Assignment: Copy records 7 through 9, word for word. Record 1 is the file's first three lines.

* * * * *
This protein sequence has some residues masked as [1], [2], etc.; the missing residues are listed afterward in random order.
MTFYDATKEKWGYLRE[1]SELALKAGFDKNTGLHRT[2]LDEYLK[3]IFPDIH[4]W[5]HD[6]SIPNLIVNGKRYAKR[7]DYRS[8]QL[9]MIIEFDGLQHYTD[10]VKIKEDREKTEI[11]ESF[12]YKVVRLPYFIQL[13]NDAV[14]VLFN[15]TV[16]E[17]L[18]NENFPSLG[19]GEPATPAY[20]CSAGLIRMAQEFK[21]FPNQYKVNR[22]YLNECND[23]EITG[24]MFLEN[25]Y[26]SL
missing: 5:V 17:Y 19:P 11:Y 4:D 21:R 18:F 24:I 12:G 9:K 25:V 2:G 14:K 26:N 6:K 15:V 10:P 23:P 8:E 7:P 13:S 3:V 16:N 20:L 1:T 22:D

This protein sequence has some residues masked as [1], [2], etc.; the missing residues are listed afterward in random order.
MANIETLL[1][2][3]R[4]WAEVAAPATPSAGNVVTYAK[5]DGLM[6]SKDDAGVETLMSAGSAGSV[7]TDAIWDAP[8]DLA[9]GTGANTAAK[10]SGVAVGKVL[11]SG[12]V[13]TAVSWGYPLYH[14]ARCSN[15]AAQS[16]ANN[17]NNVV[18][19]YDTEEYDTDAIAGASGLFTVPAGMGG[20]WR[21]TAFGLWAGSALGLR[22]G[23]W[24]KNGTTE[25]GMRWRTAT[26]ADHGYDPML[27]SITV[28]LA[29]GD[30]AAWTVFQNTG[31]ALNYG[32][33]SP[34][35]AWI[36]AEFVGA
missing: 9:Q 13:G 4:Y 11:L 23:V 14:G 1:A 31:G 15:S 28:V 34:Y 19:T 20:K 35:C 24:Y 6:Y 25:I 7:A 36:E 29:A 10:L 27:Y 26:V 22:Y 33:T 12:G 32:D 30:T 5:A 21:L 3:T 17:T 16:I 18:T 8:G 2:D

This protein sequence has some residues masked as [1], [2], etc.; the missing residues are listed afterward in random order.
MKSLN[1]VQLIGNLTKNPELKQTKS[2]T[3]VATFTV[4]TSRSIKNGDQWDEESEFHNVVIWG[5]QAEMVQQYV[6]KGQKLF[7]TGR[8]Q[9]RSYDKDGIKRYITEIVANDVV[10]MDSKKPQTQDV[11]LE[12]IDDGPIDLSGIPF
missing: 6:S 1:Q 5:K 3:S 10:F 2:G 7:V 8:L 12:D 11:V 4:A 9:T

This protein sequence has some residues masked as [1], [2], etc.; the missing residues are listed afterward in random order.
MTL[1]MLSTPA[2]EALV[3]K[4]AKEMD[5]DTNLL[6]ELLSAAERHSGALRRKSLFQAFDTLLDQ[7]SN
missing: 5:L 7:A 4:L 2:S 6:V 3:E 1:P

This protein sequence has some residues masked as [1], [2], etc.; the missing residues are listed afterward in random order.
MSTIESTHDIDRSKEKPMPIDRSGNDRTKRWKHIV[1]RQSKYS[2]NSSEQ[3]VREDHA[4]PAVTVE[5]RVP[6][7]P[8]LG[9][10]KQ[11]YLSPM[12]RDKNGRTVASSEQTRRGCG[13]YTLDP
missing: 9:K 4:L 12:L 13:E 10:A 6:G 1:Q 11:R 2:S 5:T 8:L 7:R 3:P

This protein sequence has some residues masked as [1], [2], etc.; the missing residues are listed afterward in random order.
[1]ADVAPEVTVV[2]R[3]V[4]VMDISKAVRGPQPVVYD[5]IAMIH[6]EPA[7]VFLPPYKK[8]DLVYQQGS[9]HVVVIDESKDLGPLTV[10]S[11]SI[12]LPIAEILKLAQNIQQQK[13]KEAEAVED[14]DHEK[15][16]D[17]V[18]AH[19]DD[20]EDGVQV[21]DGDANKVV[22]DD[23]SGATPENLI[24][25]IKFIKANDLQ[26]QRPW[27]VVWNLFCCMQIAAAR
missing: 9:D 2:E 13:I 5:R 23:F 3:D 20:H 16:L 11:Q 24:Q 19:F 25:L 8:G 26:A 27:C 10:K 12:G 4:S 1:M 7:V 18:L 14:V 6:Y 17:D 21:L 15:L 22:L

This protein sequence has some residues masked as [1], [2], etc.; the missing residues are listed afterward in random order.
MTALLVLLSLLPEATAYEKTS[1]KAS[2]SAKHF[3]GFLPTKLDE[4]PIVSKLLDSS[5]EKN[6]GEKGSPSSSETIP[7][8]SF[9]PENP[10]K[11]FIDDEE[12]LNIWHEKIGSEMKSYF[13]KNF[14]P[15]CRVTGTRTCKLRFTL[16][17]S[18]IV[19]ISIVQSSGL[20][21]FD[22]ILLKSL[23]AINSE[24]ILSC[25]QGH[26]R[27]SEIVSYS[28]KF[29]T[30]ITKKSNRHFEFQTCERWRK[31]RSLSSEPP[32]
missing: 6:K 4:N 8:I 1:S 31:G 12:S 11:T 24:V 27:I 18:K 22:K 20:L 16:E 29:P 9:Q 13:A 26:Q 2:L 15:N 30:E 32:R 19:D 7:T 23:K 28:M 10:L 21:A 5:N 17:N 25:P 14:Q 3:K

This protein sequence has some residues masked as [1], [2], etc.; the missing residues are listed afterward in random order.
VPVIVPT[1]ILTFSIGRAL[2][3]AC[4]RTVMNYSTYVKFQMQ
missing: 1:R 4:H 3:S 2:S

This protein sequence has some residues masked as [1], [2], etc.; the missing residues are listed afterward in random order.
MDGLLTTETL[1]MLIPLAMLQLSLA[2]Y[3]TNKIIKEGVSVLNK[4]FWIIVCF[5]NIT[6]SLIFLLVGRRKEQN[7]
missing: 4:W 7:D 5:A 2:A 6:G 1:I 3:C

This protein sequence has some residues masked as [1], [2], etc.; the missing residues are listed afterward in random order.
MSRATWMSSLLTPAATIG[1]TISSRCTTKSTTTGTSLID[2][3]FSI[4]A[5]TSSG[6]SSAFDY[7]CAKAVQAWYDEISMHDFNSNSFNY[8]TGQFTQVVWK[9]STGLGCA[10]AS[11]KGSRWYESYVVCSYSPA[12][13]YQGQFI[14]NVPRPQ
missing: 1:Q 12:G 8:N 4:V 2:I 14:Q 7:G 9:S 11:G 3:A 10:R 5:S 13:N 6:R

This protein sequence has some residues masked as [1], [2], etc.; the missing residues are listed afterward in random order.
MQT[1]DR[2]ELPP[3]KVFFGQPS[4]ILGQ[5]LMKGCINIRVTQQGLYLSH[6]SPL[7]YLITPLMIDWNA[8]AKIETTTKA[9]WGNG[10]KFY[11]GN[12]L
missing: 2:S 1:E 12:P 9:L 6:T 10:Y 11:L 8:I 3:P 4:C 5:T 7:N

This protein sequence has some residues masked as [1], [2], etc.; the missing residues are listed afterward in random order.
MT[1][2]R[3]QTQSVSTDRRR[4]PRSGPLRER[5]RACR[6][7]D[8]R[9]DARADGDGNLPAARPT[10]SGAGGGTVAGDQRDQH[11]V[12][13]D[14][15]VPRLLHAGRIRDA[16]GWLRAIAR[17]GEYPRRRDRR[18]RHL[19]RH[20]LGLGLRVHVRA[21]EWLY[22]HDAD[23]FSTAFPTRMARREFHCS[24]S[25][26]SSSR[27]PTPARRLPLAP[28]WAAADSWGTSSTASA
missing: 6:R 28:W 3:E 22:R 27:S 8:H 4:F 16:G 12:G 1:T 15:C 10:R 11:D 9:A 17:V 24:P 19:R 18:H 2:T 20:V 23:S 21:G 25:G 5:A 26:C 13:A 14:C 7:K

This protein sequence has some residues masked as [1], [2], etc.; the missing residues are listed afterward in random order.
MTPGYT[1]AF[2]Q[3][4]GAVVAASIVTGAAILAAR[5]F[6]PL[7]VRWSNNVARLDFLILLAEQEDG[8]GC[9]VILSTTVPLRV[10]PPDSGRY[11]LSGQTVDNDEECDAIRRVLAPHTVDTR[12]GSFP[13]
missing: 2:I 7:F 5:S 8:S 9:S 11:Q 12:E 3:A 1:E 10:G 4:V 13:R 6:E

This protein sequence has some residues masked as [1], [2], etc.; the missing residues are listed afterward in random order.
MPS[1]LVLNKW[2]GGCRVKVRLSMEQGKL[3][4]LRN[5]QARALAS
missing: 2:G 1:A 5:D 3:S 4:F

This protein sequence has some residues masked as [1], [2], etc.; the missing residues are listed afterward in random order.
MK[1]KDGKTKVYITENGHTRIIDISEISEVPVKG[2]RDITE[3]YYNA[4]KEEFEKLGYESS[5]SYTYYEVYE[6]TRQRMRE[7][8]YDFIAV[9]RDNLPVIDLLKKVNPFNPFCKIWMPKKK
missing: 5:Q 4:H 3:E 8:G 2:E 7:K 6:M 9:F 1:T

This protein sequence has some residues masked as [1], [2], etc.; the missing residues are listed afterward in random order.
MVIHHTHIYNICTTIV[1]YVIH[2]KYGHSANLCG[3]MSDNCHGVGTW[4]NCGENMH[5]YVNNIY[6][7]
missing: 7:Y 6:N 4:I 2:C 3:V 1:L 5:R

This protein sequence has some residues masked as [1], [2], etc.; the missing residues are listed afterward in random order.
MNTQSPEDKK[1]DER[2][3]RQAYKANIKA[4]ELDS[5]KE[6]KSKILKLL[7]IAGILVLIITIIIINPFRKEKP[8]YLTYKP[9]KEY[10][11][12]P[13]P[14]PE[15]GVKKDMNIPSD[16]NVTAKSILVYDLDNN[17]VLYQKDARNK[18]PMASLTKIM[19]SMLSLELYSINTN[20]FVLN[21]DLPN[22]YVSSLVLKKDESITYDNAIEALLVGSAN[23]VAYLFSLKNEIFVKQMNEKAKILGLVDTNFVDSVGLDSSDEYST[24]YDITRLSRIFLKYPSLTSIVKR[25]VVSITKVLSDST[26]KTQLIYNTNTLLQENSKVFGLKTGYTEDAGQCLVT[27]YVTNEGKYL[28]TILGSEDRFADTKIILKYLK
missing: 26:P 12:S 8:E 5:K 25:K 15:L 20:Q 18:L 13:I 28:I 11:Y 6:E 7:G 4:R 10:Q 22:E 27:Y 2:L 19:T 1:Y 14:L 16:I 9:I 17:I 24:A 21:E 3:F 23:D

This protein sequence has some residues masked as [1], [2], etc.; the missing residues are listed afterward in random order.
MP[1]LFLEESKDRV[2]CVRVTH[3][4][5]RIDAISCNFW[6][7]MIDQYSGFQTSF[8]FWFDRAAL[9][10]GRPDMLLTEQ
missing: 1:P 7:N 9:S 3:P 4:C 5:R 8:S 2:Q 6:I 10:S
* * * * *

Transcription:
This protein sequence has some residues masked as [1], [2], etc.; the missing residues are listed afterward in random order.
MTALLVLLSLLPEATAYEKTS[1]KAS[2]SAKHF[3]GFLPTKLDE[4]PIVSKLLDSS[5]EKN[6]GEKGSPSSSETIP[7][8]SF[9]PENP[10]K[11]FIDDEE[12]LNIWHEKIGSEMKSYF[13]KNF[14]P[15]CRVTGTRTCKLRFTL[16][17]S[18]IV[19]ISIVQSSGL[20][21]FD[22]ILLKSL[23]AINSE[24]ILSC[25]QGH[26]R[27]SEIVSYS[28]KF[29]T[30]ITKKSNRHFEFQTCERWRK[31]RSLSSEPP[32]
missing: 6:K 4:N 8:I 1:S 31:G 12:S 11:T 24:V 27:I 18:K 22:K 20:L 16:E 29:P 9:Q 13:A 26:Q 2:L 15:N 30:E 32:R 19:D 7:T 23:K 28:M 10:L 21:A 5:N 17:N 25:P 14:Q 3:K

This protein sequence has some residues masked as [1], [2], etc.; the missing residues are listed afterward in random order.
VPVIVPT[1]ILTFSIGRAL[2][3]AC[4]RTVMNYSTYVKFQMQ
missing: 1:R 4:H 3:S 2:S

This protein sequence has some residues masked as [1], [2], etc.; the missing residues are listed afterward in random order.
MDGLLTTETL[1]MLIPLAMLQLSLA[2]Y[3]TNKIIKEGVSVLNK[4]FWIIVCF[5]NIT[6]SLIFLLVGRRKEQN[7]
missing: 4:W 7:D 5:A 2:A 6:G 1:I 3:C